• Jeet Heer and Bart Beaty on Frederic Wertham and the comic book crackdown of the 1950s, on the occasion of David Hajdu’s new book The Ten-Cent Plague: The Great Comic-Book Scare and How it Changed America. A great read for anyone interested in this important part of American comic book history. The New Yorker has a good essay on the subject as well. UPDATE: Heer summarises and follows up.
  • London Review of Books“Into the Eisenshpritz”: Excellent, if somewhat sprawling and meandering article on graphic novels by Elif Batuman. She covers a lot of ground and hardly misses a beat in her geek-lore.
  • Jim Mooney RIP

    mooney_omega_t.jpg
    OK, so it’s been a couple of days since comicbook journeyman Jim Mooney passed away, but he still deserves his props from the Bunker. Incredibly prolific and surprisingly versatile, he gave a lot of mediocre books a touch of elegance, and contributed substantially to some quality ones, such as Omega the Unknown (pictured).

    Mark Evanier’s obituary, Tom Spurgeon’s obituary, 1999 interview with Comic Book Artist, 2004 interview with Daniel Best. Image culled from this article.

    Enlightenment Where?

    Saw Geert Wilders’ piece of hate-filled garbage yesterday, just before it got pulled from Liveleak. Pretending to merely be a critique of the Koran, this is straight-up racist hate speech, equating as it does the worst excesses of Islamist extremism with the over one million muslims currently living in Holland. Seriously, the animation in the Nazi propaganda flick Der ewige Jude of rats swarming over Europe has nothing on Wilders’ swelling bar charts representing the growing muslim population in Holland, here on the background of charred bodies, severed heads, and kids with bloodied faces. Yes, we may have freedom of speech, and should protect it as best as we possibly can, but this kind of hateful agitprop is clearly abuse.

    What’s more disturbing, however, is the fact that Wilders’ fortunately still rather marginal views on the Koran are becoming increasingly acceptable in the political and public mainstream these days. The notion that, because the Koran contains problematic passages dealing with holy war, the religion — and by extension potentially all muslims — contains inherently totalitarian strains. There’s plenty of vile stuff in the Bible too, if one takes it at face value, but that doesn’t mean we should consider Judaism or Christianity as inherently xenophobic or fascist. This notion that a religion could ever be static is so fundamentally misconceived that its increasing prevalence suggests rather ominous perspectives for the state of enlightenment so often trotted out as our society’s supposed bulwark against religious extremism.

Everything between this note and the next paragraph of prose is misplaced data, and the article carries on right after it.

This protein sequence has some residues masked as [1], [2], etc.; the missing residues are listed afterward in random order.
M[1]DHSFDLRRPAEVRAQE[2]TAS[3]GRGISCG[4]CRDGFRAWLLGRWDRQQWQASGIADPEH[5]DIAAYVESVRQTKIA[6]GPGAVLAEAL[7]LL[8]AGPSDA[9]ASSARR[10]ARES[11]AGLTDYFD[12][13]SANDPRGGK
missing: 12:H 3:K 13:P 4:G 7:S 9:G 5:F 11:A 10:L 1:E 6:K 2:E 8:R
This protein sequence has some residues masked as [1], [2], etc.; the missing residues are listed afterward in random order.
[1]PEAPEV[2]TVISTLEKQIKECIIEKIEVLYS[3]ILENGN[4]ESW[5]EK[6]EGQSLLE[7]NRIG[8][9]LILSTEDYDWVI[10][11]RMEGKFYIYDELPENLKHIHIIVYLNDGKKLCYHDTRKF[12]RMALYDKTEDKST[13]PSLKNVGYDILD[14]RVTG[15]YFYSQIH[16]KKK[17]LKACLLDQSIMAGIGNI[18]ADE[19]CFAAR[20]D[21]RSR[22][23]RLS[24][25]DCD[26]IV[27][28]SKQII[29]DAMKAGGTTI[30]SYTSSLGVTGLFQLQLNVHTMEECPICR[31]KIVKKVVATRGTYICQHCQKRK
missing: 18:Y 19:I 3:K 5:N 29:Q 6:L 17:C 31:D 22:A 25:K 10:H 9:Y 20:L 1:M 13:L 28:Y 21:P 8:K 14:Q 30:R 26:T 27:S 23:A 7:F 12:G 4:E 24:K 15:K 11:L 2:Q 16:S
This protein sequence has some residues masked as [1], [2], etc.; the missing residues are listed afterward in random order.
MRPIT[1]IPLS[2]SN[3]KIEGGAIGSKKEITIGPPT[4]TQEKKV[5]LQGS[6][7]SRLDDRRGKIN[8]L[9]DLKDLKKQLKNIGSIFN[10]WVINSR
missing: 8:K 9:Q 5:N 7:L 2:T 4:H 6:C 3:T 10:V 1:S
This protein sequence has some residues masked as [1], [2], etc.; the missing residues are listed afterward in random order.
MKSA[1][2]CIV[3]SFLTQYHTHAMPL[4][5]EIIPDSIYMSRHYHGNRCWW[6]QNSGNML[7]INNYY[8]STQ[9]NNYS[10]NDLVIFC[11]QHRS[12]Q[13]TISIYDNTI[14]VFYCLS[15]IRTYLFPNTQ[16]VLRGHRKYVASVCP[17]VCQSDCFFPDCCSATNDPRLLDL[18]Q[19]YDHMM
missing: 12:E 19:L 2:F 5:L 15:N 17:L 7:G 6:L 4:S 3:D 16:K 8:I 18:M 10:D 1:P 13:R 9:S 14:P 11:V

This is not at all the same thing as the Jyllands-Posten cartoons, problematic as their commission was, and good on Bomb-in-Turban cartoonist Kurt Westergaard on suing for removal of his cartoon from the film (Interview here). UDPATE: Wilders has conceded that the cartoon was used without permission and will remove it from the film, but the damage is done, says The Danish Association of Journalists who represent Westergaard.

    On The Superman Ruling

    siegelshusterclarksuperman.jpg
    This is great news. The heirs of Jerome Siegel (1914-1996) — who in 1938 created Superman along with artist Joseph Shuster (1914-1992) — have been granted the rights to the material published that year in Action Comics #1, the first appearance of the character, ie. the material they created free of any contract, before they sold it to the publisher, DC Comics. Their copyright interest in the character, however, will only be applied from 1999 onwards and will only apply to domestic use of the character. What exact apportionment they will be accorded remains to be seen, as does the Shuster estate’s possible claim for copyright interest. Jeff Trexler has a nice summary up, as well as a helpful FAQ, plus he’s posted the the ruling itself.